I haven't seen anybody asking this. I just went to check some statistics about the Retrocomputing site and one of them featured a cloud of StackExchange sites, each one with its logo with a size relative to the size of the community. Of course, RC is still small, and it currently wears the default speech ballon logo.

So is there a defined procedure to design/propose a logo for the site? Has the site to reach a specific size? How does all this work?

5 Answers 5


This is question 6 of the seven essential meta questions of every beta. I get the impression Stack Exchange (the company) takes care of it, but if we come up with our own exceptional site design and/or logo, they'd use that instead. A site only gets its own look-and-feel when it exits beta though, and that can take a very long time.


While it is true that no site gets an official logo or theme until it is graduated, there is another way for the enthusiastic.

Over on the Anime & Manga site, they have taken matters into their own hand. This site has started the process of graduation but hasn't completed it yet. Remember that graduation takes a while, it isn't an instant pressing of a button by the SE staff.

They've created a mechanism amongst themselves, using CSS, to provide personal themes. See:

So, if you wish to create your own, unofficial, appearance for the site, you may wish to have a look. Let us know how you get on.


So as we've hit our 1 year anniversary recently, which inspired me to create a little, and I actually came up with a logo and a couple of CSS themes. I'm probably putting the cart before the horse (need us to get through "beta" before we can change anything), but I was just messing around and came up with these. Examples below; larger images linked in the titles:

Green-Screen theme:

Retrocomputing Green Screen theme

CGA theme:

Retrocomputing CGA theme

They're not "done" by any means; I was just doing some brainstorming. And since the original question was about logos, I spent some time GIMPing (as opposed to "Photoshopping") an old image of a TRS-80 model 4 to get the logo that I used.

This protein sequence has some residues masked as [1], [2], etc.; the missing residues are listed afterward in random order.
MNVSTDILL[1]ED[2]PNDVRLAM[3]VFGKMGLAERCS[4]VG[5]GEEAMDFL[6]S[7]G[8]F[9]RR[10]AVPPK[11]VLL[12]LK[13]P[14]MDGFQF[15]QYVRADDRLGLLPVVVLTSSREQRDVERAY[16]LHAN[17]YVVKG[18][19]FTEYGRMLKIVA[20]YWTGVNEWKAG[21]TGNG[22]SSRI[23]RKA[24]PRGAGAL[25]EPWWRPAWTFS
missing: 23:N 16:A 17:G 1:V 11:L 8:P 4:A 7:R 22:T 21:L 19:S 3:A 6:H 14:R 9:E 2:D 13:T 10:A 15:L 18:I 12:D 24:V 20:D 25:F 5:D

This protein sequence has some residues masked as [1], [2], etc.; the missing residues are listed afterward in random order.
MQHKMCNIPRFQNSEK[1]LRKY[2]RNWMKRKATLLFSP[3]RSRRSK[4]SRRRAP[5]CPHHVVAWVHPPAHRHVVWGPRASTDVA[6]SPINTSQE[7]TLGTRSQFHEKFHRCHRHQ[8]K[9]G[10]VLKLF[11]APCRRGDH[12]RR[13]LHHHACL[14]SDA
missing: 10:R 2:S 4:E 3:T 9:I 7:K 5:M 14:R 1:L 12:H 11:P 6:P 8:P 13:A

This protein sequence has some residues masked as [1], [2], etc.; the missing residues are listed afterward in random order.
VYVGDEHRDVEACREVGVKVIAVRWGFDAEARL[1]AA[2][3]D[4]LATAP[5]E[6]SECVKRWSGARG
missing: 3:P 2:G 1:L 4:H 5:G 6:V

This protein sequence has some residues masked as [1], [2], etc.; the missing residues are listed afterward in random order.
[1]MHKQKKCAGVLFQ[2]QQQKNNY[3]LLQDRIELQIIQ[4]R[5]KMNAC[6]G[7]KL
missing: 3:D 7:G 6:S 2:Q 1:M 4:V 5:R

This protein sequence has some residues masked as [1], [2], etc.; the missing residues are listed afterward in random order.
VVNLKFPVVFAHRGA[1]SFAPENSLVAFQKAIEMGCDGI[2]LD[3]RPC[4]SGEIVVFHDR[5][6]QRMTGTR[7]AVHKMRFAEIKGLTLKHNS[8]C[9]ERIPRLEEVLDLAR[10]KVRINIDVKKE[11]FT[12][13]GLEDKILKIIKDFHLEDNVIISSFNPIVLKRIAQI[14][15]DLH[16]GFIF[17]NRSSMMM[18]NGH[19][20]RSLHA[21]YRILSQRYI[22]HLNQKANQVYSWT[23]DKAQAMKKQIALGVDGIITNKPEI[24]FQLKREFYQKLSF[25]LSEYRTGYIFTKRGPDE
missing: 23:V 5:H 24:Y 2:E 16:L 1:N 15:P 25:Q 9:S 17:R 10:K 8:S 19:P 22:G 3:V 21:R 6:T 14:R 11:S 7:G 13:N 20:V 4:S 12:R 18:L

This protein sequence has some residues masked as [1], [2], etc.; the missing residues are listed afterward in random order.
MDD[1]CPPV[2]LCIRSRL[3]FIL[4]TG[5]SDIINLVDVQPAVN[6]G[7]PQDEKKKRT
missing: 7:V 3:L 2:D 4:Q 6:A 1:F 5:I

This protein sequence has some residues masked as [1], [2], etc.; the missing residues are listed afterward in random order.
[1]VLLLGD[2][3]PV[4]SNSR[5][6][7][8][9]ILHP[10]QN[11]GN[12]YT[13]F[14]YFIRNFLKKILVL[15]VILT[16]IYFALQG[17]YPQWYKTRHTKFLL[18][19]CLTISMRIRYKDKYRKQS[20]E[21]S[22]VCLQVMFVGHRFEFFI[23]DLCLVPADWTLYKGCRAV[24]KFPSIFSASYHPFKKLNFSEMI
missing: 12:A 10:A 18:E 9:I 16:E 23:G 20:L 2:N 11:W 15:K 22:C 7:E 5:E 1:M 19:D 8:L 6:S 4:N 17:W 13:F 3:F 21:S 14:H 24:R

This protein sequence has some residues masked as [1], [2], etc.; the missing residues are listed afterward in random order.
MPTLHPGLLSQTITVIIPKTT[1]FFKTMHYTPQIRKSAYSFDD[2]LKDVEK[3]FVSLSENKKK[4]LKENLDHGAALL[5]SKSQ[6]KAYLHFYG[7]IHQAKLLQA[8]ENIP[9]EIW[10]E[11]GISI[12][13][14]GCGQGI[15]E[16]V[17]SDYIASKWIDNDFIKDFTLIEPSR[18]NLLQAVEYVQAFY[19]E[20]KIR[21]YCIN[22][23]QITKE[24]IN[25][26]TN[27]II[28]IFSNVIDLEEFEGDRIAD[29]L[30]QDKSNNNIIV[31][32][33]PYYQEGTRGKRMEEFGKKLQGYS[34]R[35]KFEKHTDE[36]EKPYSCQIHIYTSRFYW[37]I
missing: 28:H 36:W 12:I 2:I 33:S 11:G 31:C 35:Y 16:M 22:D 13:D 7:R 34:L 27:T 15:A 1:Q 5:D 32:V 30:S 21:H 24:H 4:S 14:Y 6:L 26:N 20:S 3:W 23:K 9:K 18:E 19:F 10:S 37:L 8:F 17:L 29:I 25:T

Let me know what you all think.

  • These are great! Thanks for creating and sharing these styles. Perhaps you could add them to Stylish (Firefox extension and userstyle repository).
    – wizzwizz4 Mod
    May 10, 2017 at 15:35
  • 1
    I don't think either style would be seriously considered. There's a reason why we don't use green screen monitors and constant-width fonts (at least not exclusively) any more. Look at the Arqade site design to see how you can mix in some retro while still keeping the site easy to read.
    – user722
    May 12, 2017 at 3:31
  • 2
    On the other hand, some such elements can be used effectively; see Unix & Linux for one example. That said, a CGA color scheme on white background would probably be horrible for any vision-impaired visitors, and once the novelty wears off, probably tiring for regulars as well. But I agree with @wizzwizz4's suggestion to add these to Stylish for those people who fancy the look.
    – user
    May 15, 2017 at 11:51

Well, as i want to stay here for a little longer, i've decided to waste 10 minutes and contribute a little bit. enter image description here I know, i know. The text looks terrible on a solid white background, but it'll look awesome once the background is something else. As I currently have some more free time to spare, I'm going to do a little CSS theme tweak. Once it will be ready, I'll probably post it in right here.


I'm a bit unease with using a specific computer or computer style as a logo, as this feels less inclusive. I'd rather live with the RC badge than go that way.

One Idea might be using a classic floppy (8"/5.25") style icon, as that's something still recognizable by todays viewers as well as beeing something truly retro. We all started when Floppies where still floppy didn't we?

It's not only classic, but also quite simple in shape, thus easy to scale. By using only 1 (2) colours, it can be integrated ino next to any colour scheme.

Quick example: Quick 2 Colour Example

Ofc, this can be much improved using more different colours/grayscale - and maybe even droping the text in favour for just lines - like 8" labels had.

  • Err, actually some of us started before floppy disks were invented. Otherwise, this is a good idea.
    – Chenmunka Mod
    Aug 25, 2017 at 12:02
  • @Chenmunka Well, my first contact to computers was via punch cards, but I'm not old enough to have done much prior to the advent of floppies. In 1969 I was more interested in geting thru a school day without too much work than thinking about pogramming. And when I started to raly work with computers in 1977, floppies where already state of the art, especially for small systems.
    – Raffzahn
    Aug 25, 2017 at 12:19
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    A fellow veteran then! I only beat you by a couple of years. First dabble in programming 1967, first serious programming 1974.
    – Chenmunka Mod
    Aug 25, 2017 at 12:30

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